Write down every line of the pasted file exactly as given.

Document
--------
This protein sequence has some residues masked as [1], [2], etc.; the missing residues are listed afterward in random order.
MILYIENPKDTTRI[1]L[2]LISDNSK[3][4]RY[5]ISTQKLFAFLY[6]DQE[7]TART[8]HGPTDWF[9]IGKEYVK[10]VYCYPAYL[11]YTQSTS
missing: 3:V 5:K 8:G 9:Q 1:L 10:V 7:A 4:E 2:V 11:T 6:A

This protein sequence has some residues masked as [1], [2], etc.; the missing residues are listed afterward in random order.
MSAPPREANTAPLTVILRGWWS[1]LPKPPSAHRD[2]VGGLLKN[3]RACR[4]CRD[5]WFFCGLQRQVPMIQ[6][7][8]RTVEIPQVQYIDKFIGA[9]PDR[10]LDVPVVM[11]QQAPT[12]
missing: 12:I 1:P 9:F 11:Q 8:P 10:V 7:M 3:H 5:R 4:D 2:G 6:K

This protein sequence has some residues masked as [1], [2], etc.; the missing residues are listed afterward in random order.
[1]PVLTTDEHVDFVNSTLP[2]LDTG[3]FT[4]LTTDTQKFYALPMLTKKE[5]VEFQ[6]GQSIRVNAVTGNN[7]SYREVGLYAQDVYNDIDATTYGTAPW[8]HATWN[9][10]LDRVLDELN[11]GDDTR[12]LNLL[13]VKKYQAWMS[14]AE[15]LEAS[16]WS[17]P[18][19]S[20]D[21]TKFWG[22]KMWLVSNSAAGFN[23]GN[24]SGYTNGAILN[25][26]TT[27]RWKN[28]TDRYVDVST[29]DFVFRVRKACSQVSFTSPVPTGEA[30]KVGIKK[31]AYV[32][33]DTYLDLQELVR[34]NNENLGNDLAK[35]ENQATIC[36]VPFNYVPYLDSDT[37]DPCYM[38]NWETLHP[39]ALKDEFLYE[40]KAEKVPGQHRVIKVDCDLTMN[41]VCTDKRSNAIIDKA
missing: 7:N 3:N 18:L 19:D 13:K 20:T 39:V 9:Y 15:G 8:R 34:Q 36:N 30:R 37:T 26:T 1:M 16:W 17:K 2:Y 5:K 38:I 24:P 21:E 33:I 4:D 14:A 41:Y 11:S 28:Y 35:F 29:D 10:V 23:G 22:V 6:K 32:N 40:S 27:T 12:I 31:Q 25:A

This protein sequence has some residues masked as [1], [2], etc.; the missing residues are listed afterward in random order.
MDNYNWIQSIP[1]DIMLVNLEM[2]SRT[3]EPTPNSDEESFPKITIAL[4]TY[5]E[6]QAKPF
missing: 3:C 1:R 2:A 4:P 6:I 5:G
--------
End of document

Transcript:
This protein sequence has some residues masked as [1], [2], etc.; the missing residues are listed afterward in random order.
MILYIENPKDTTRI[1]L[2]LISDNSK[3][4]RY[5]ISTQKLFAFLY[6]DQE[7]TART[8]HGPTDWF[9]IGKEYVK[10]VYCYPAYL[11]YTQSTS
missing: 3:V 5:K 8:G 9:Q 1:L 10:V 7:A 4:E 2:V 11:T 6:A

This protein sequence has some residues masked as [1], [2], etc.; the missing residues are listed afterward in random order.
MSAPPREANTAPLTVILRGWWS[1]LPKPPSAHRD[2]VGGLLKN[3]RACR[4]CRD[5]WFFCGLQRQVPMIQ[6][7][8]RTVEIPQVQYIDKFIGA[9]PDR[10]LDVPVVM[11]QQAPT[12]
missing: 12:I 1:P 9:F 11:Q 8:P 10:V 7:M 3:H 5:R 4:D 2:G 6:K

This protein sequence has some residues masked as [1], [2], etc.; the missing residues are listed afterward in random order.
[1]PVLTTDEHVDFVNSTLP[2]LDTG[3]FT[4]LTTDTQKFYALPMLTKKE[5]VEFQ[6]GQSIRVNAVTGNN[7]SYREVGLYAQDVYNDIDATTYGTAPW[8]HATWN[9][10]LDRVLDELN[11]GDDTR[12]LNLL[13]VKKYQAWMS[14]AE[15]LEAS[16]WS[17]P[18][19]S[20]D[21]TKFWG[22]KMWLVSNSAAGFN[23]GN[24]SGYTNGAILN[25][26]TT[27]RWKN[28]TDRYVDVST[29]DFVFRVRKACSQVSFTSPVPTGEA[30]KVGIKK[31]AYV[32][33]DTYLDLQELVR[34]NNENLGNDLAK[35]ENQATIC[36]VPFNYVPYLDSDT[37]DPCYM[38]NWETLHP[39]ALKDEFLYE[40]KAEKVPGQHRVIKVDCDLTMN[41]VCTDKRSNAIIDKA
missing: 7:N 3:N 18:L 19:D 13:K 20:T 39:V 9:Y 15:G 8:R 34:Q 36:N 30:R 37:T 26:T 1:M 16:W 17:K 2:Y 5:K 38:I 24:P 21:E 33:I 4:D 14:A 41:Y 11:S 28:Y 35:F 29:D 10:V 23:G 22:V 6:K 32:N 40:S 27:T 12:I 31:Q 25:A

This protein sequence has some residues masked as [1], [2], etc.; the missing residues are listed afterward in random order.
MDNYNWIQSIP[1]DIMLVNLEM[2]SRT[3]EPTPNSDEESFPKITIAL[4]TY[5]E[6]QAKPF
missing: 3:C 1:R 2:A 4:P 6:I 5:G